# Calculating Business Hours in Javascript

Time is money, especially when that time is spent handling things like calculating hours worked and filling out time-sheets.

Recently, a user on the forums posed a question about how to go about calculating the number of hours worked between two specified dates. The request required that it must be handled through Javascript and that it must be as “exact as possible” down to the minute. So I wrote up the following quick solution and thought I would post it here on the off-chance that anyone encounters the same issue.

Let’s take a look at what information we need :

- Define the work hours during the day (e.g between 9AM and 5PM)
- Define a starting and ending date to calculate between.
- Determine if weekends are counted.

Using this information I threw together the following annotated example :

```
// Simple function that accepts two parameters and calculates
// the number of hours worked within that range
function workingHoursBetweenDates(startDate, endDate) {
// Store minutes worked
var minutesWorked = 0;
// Validate input
if (endDate < startDate) { return 0; }
// Loop from your Start to End dates (by hour)
var current = startDate;
// Define work range
var workHoursStart = 9;
var workHoursEnd = 18;
var includeWeekends = false;
// Loop while currentDate is less than end Date (by minutes)
while(current <= endDate){
// Is the current time within a work day (and if it
// occurs on a weekend or not)
if(current.getHours() >= workHoursStart && current.getHours() < workHoursEnd && (includeWeekends ? current.getDay() !== 0 && current.getDay() !== 6 : true)){
minutesWorked++;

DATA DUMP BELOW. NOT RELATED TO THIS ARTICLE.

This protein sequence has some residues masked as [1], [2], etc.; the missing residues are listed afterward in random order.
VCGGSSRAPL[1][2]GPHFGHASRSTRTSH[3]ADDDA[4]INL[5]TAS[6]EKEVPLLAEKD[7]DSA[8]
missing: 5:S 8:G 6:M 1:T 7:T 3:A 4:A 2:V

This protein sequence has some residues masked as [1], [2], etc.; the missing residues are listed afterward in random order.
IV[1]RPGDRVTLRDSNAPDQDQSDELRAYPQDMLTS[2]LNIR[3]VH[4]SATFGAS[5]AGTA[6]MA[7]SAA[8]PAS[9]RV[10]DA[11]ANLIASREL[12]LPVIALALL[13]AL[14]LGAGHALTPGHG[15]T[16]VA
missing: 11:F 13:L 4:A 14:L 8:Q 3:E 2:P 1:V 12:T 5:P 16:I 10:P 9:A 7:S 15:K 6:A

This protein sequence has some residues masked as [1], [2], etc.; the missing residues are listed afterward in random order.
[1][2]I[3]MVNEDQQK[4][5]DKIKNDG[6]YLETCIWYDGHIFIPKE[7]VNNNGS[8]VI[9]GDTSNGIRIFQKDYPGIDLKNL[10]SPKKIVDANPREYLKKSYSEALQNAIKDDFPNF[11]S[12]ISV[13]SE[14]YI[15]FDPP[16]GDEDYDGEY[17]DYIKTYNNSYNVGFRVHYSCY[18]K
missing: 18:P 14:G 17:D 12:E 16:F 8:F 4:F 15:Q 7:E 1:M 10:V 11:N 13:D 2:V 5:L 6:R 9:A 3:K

}
// Increment current time
current.setTime(current.getTime() + 1000 * 60);
}
// Return the number of hours
return minutesWorked / 60;
}
```

or if you would prefer to pass in all of your variables as parameters, you could use :

```
// Simple function that accepts two parameters and calculates
// the number of hours worked within that range
function workingHoursBetweenDates(startDate, endDate, dayStart, dayEnd, includeWeekends) {
// Store minutes worked
var minutesWorked = 0;
// Validate input
if (endDate < startDate) { return 0; }
// Loop from your Start to End dates (by hour)
var current = startDate;
// Define work range
var workHoursStart = dayStart;
var workHoursEnd = dayEnd;
// Loop while currentDate is less than end Date (by minutes)
while(current <= endDate){
// Store the current time (with minutes adjusted)
var currentTime = current.getHours() + (current.getMinutes() / 60);
// Is the current time within a work day (and if it
// occurs on a weekend or not)
if(currentTime >= workHoursStart && currentTime < workHoursEnd && (includeWeekends ? current.getDay() !== 0 && current.getDay() !== 6 : true)){
minutesWorked++;
}
// Increment current time
current.setTime(current.getTime() + 1000 * 60);
}
// Return the number of hours
return (minutesWorked / 60).toFixed(2);
}
```

or if you want a minified version thanks to Google’s Online Closure Compiler :

```
function workingHoursBetweenDates(a,b,e,f,g){var c=0;if(b<a)return 0;for(;a<=b;){var d=a.getHours()+a.getMinutes()/60;d>=e&&d<f&&(g? 0!==a.getDay()&&6!==a.getDay():1)&&c++;a.setTime(a.getTime()+6E4)}return(c/60).toFixed(2)};
```

Basically, it simply starts at the beginning time and iterates until the end (while monitoring the number of minutes worked during this period). By no means is this optimal, but it should serve as a very basic example of how to calculate such a value within Javascript. Please feel free to post any improvements or optimizations within the comments section as this was just a hastily thrown together solution to solve the issue at hand.

You can find a working example here :